Poor People Gonna Rise Up

Talking About a Revolution : Tracy Chapman

When are the intellectual and political ranks going to stop trying to apply universal guilt ? The real question to ask is not, “how are we going to get average emissions down ?” You can’t treat all the people in the United Kingdom as one blurred lump. Around 20% of consumers are conscious. Another 20% to 30% are going to be hit directly by any measure designed to put an environmental tax on Carbon, and will have no choice about responding.

Climate Change worldwide is affecting the poorest first and hardest – an expression used by everyone from Nicholas Stern through to Christian Aid. But it’s a stratification of impact that isn’t just global. The poorest in the industrialised countries are suffering hardship too : people who cannot get their homes renovated after floods, people who have to apply for Fuel Poverty assistance.

The key issue must be to ask how we are going to get down the Greenhouse Gas Emissions from the biggest Energy users, somehow properly implementing the “Polluter Pays” principle and not allowing the big polluters to pass the charges on as “supply chain” emissions.

For example, while Drax power station chooses to continue to burn Coal, the Emissions are made the responsibility of those buying the Drax electricity – and they’ll feel any Climate Change tax immediately in their domestic energy bills.

Somehow, Drax needs to be made to care about its bottom line if it continues to burn Coal.

The current Department of Energy and Climate Change solution is the Carbon Reduction Commitment, or CRC :-

http://www.defra.gov.uk/environment/climatechange/uk/business/crc/scope.htm : Carbon Reduction Commitment: Am I affected?”

http://www.defra.gov.uk/environment/climatechange/uk/business/crc/about.htm : What is the Carbon Reduction Commitment ?”

This measure should take in Local Authorities, Supermarkets, Power Stations not covered by the European Union Emissions Trading Scheme and large companies in their large office blocks. And naturally enough inflation of private and public goods and services will thereby increase to compensate for the Energy Efficiency improvements.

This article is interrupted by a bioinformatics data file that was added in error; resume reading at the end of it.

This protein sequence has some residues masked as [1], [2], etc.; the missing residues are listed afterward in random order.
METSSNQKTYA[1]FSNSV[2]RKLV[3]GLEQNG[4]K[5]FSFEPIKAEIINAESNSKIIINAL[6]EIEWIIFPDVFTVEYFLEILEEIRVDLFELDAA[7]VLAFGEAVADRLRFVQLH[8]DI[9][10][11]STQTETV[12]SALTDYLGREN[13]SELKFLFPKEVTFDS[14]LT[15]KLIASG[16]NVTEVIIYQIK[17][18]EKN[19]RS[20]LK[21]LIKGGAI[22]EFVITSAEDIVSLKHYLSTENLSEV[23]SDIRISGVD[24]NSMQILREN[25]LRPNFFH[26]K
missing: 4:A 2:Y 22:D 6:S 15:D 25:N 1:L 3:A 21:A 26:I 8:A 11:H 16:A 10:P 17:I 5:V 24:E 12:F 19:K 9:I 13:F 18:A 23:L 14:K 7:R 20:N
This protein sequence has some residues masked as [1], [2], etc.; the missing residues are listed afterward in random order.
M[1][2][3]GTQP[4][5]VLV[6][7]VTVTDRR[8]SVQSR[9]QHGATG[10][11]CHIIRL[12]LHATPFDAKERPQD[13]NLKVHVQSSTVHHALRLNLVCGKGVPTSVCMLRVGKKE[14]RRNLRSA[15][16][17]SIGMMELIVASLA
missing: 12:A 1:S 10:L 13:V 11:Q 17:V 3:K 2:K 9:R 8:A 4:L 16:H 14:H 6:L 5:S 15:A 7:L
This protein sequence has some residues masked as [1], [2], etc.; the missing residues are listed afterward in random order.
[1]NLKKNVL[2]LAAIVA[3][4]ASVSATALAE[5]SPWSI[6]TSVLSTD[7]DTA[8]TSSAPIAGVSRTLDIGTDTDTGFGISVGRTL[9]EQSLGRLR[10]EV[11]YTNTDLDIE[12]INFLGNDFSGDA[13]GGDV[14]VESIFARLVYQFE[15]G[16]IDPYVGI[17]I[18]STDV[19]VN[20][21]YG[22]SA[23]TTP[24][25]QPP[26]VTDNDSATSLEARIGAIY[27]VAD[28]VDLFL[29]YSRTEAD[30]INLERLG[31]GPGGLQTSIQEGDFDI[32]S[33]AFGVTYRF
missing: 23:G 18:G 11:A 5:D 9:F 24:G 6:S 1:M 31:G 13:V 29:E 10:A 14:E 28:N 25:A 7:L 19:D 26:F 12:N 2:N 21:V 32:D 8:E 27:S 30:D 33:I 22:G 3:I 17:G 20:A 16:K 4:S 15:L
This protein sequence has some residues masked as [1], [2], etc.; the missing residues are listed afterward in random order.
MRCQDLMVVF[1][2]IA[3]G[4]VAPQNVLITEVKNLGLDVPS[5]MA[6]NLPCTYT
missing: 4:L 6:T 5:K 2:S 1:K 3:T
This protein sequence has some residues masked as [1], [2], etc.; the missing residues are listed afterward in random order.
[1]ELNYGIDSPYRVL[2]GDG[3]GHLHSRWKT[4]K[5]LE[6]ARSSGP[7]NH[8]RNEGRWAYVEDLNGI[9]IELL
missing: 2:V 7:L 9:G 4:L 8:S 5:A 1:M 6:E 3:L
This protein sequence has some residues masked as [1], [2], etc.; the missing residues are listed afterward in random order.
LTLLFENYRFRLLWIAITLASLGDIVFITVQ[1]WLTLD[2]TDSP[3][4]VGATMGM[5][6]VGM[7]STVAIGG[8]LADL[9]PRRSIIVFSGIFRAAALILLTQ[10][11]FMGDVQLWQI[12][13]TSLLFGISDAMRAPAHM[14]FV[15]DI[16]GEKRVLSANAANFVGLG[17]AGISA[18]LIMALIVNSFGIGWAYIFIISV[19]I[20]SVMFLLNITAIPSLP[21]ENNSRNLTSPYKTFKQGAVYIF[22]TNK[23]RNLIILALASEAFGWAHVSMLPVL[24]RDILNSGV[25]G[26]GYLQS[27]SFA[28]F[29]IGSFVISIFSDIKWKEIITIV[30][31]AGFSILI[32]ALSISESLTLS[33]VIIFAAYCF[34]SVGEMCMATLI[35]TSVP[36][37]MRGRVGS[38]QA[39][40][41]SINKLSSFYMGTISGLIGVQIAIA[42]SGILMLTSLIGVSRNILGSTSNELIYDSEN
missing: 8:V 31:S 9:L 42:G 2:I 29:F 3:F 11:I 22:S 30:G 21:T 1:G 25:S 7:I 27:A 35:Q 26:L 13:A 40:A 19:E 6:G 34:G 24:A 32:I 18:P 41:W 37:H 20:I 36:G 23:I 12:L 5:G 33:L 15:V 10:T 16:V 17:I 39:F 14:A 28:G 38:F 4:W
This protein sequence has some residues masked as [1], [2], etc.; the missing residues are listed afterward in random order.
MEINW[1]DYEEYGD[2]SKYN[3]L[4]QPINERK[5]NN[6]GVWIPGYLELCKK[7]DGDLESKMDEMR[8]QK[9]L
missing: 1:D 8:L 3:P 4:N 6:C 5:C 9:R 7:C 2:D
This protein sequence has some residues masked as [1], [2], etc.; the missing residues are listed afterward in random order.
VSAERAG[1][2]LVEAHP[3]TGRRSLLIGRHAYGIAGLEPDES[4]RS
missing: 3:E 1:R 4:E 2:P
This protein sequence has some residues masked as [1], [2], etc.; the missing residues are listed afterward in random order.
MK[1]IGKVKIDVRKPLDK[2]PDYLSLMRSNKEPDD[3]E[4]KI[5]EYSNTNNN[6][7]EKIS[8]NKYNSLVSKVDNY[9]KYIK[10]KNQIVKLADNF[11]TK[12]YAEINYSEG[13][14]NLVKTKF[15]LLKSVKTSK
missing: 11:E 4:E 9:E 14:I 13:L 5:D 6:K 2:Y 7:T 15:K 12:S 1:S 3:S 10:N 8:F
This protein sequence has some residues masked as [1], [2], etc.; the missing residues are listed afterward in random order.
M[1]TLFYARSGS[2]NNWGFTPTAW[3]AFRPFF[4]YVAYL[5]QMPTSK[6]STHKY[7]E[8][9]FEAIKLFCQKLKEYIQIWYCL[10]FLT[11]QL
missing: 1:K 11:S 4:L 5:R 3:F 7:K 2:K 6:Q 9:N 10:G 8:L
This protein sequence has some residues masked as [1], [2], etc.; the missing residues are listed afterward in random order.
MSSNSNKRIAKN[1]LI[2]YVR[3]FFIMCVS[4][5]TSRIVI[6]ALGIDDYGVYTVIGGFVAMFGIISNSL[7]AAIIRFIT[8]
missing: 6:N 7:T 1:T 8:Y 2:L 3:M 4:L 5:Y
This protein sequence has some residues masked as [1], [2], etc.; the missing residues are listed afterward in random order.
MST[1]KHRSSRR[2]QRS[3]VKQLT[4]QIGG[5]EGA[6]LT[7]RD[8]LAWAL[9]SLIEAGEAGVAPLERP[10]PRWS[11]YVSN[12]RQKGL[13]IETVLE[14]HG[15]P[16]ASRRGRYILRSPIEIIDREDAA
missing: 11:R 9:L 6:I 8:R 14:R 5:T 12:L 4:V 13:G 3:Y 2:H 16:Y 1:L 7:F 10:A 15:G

The CRC reiterates the commonly-held policy view that : “emissions trading schemes such as CRC provide a financial incentive to reduce emissions by placing a price on carbon emissions.” And yet, as long as CRC players can shunt the expense of Carbon Emissions onto their clients and consumers, there will be no incentive to “de-Carbonise” their business practices.

It begs the question : what would have the greatest impact in reality ? A law to insulate or a law to price Carbon ? A regulation to enforce Energy Efficiency or a trading scheme for failure to comply ?
Do pricing mechanisms actually work ? Do they create the desired effect ? And can a traded value keep its price high enough to effect change ?

And when you’ve finished looking at large corporate and social organisations, what about the exceptional Energy habits of the rich citizens, particularly their home heating mantra and their private transport religion ?

How do we extract the outliers from the mass of the population and target them ? By television advertisements urging them to Act on CO2 ? I think not. They will channel hop or skip the messaging via technology.

No amount of peer evaluation is going to help. The more comfortably-off like to live more comfortably, and can afford to do so. End of.

I think that the concern to try to rope in the high Energy users with everybody else is not helping. The “are you doing your bit ?” messaging, the collective “everyone can save Energy” sweet talk, is trying to hit too wide an audience, and failing to net any.

What do the poor and poorly-resourced of Britain think ? Have they followed the debate ? What are they going to be forced to endure as conditions change ?

Those who already suffer “precarity” will just be pushed further to the edge. We need social workers in each forum and workplace to talk about this, so that it doesn’t come as a surprise when Carbon pricing, or Carbon rationing hits :-

http://www.thisislondon.co.uk/standard/article-23736980-details/John+Prescott+slams+’nimby’+councils/article.do